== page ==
Saturday, October 06, 2012
Cancer, Lal Choona, Saree Stories: South Asian Theatre in Canada
Theatre activist Jawaid Danish works tirelessly to keep South Asian theater alive in Canada.
He has been organizing the Hindustani Drama Festival annually for over a decade, with a measured success.
Although a low key affair this year, the festival made up in depth what it couldn't in diversity and variety.
Jawaid read his play Cancer where the protagonist murders his ailing wife who is suffering from cancer and is on her deathbed.
The protagonist is a poor newspaper employee who is not able to afford medicines for his wife, who implores him every day that he either he gives her medicine or murder her. In a fit of desperation, he chooses to murder her.
The play is an imaginary – or rather an anticipatory – situation where the husband’s lawyer walks him through the hearing to coach him to give proper responses on the day of the hearing, which is scheduled the next day.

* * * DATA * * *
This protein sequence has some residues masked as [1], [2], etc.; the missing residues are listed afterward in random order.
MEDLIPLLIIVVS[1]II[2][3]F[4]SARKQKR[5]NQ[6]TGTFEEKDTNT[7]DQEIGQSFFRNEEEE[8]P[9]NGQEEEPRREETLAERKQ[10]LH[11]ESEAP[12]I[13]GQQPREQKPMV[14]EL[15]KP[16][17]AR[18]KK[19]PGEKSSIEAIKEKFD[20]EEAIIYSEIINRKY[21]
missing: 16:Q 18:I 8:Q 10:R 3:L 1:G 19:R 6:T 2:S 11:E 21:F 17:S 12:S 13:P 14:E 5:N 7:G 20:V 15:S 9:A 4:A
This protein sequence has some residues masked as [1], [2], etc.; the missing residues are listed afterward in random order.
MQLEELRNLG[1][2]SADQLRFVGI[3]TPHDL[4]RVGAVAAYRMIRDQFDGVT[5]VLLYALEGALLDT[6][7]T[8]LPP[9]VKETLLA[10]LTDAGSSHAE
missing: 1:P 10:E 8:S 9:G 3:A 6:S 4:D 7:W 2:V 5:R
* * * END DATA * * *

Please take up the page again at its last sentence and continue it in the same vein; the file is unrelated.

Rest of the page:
Cancer is a much lauded play and has had much acclaim across the world; deservedly so, because it is remarkable in being able to bring the reader/member of the audience right to the middle of the debate over euthanasia – which, much like the debate over abortion, divides people into pro and anti groups.
Was the husband justified in murdering his wife? The playwright definitely believes so as much as he believes that the husband didn’t really have a choice because the society didn’t leave him with any.
Pithily, the husband tells the lawyer that the society (the government) that is willing to pay for a lawyer to represent a self-confessed murderer to ensure justice is ill-equipped and unwilling to pay for a sick woman’s treatment.
A lively discussion followed Jawaid’s reading of his play. Munir Saami moderated the discussion and Dr. Khalid Sohail read a critique of the play.
Before the play reading by Jawaid, Dr. Baland Iqbal read his short story – Lal Choona – a heartbreaking story of a poor wall painter’s tragic denouement. Unbeknownst to Dr. Iqbal, the story was made into a short film in Pakistan by a student. The film was also shown at the festival.
And the play reading was followed by a short but charming skit from Saree Stories - Storytelling with sarees where Jasmine Sawant of the Sawitri Theatre Group depicts the significance of the memory of an event that is imprinted on the memory of a woman who remembers meeting her future husband by the sari she wore that day.
The event was held at Open Space – a nice little space created by Nitin Sawant for play readings and other socio-cultural events.